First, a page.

On his way to the door, he was careful to wipe off the dagger and put it precisely, exactly, absolutely where it had been placed for his use.
Outside, the cold cleaned his nose out of the copper scent of human blood. And he made it down the stairs and around the van okay.
But as he came to the spot where he had arrived at, he was overcome by nausea. Tripping and falling forward, he grabbed on to the picket fence that encircled the backyard and vomited all over his shoes.
When he next looked up, Blay was before him.
“I don’t feel any better,” Saxton moaned as he wiped his mouth with his handkerchief. “I feel…no better.”
“You will. Later. This is the balance that is needed.”
As Saxton lurched to the side, the male steadied him and then offered him a sip of water from a bottle that, absurdly, he noted was a Poland Spring. His favorite.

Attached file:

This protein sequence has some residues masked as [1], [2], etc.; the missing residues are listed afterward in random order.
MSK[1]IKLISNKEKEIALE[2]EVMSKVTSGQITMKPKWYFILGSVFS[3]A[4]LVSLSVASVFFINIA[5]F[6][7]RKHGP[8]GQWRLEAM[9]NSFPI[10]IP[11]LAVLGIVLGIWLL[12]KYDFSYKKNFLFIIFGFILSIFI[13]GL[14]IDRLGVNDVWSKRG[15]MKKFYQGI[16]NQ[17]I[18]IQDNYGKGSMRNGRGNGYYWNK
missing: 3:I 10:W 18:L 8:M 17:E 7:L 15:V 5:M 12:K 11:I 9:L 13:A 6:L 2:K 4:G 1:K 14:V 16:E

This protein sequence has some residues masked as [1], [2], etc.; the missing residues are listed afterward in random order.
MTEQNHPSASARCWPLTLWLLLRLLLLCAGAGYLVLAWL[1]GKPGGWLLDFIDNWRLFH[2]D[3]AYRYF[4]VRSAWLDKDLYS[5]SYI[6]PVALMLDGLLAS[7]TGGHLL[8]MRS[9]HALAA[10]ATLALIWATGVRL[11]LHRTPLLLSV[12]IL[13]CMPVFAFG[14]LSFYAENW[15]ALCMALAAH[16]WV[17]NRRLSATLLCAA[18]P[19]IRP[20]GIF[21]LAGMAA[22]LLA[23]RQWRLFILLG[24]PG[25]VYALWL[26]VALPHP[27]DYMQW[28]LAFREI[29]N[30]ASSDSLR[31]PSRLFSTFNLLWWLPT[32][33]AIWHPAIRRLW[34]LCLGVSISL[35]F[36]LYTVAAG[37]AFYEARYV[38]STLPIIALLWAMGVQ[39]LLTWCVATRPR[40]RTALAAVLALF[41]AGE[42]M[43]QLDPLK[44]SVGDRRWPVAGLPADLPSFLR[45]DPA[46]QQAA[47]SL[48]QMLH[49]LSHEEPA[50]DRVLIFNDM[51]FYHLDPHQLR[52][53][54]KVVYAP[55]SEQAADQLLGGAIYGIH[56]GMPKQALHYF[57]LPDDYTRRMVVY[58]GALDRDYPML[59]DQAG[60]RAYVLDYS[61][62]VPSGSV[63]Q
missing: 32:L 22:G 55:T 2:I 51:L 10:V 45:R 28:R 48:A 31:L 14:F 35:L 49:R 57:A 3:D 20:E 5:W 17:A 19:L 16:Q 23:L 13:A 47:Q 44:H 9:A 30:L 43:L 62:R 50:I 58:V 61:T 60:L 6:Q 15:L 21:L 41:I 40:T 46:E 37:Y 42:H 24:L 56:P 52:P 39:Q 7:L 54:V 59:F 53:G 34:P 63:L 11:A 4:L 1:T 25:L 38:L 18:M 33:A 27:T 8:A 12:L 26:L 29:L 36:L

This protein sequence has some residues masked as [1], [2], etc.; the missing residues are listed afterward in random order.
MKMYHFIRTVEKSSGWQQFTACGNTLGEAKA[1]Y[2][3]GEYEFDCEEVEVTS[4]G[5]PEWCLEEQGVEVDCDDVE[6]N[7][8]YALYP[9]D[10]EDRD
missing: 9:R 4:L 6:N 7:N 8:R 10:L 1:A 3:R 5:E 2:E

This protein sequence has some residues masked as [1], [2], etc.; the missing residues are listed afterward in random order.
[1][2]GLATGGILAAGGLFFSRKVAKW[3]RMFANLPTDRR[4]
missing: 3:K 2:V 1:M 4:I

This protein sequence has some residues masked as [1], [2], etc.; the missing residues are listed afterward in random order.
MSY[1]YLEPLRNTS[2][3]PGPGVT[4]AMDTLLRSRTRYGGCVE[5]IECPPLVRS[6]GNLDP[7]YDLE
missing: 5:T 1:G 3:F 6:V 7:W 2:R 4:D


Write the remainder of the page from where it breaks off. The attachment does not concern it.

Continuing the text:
And then Blay was hugging him. “You did the right thing. You did as it was proper.”
Saxton embraced the male. “I just want Ruhn to—”
“He’s awake!” V called from the garage’s upstairs. “Saxton! They’ve been trying to call you. He’s awake and he’s asking for you!”
As Saxton shifted his stunned eyes to Blay, the other male started to smile.
“I’ve never heard of an ahvenging bringing back a loved one,” he said. “But there’s a first time for everything. Go! Go now…hurry!”
As the one person in the world Ruhn wanted to see most barreled into his hospital room, his first thought was…
Why was human blood all over the love of his life?
But then all of that was forgotten as Saxton rushed over and threw himself across Ruhn’s chest. “You’re alive…oh, God…”
Ruhn tried to speak, except nothing but mumbles came out at first. Soon, though, soon, he was able to respond. “I…wasn’t going to leave…you.”
Saxton pulled back and seemed to be searching for signs he was serious about staying on this side of the Fade. “I thought I had lost you.”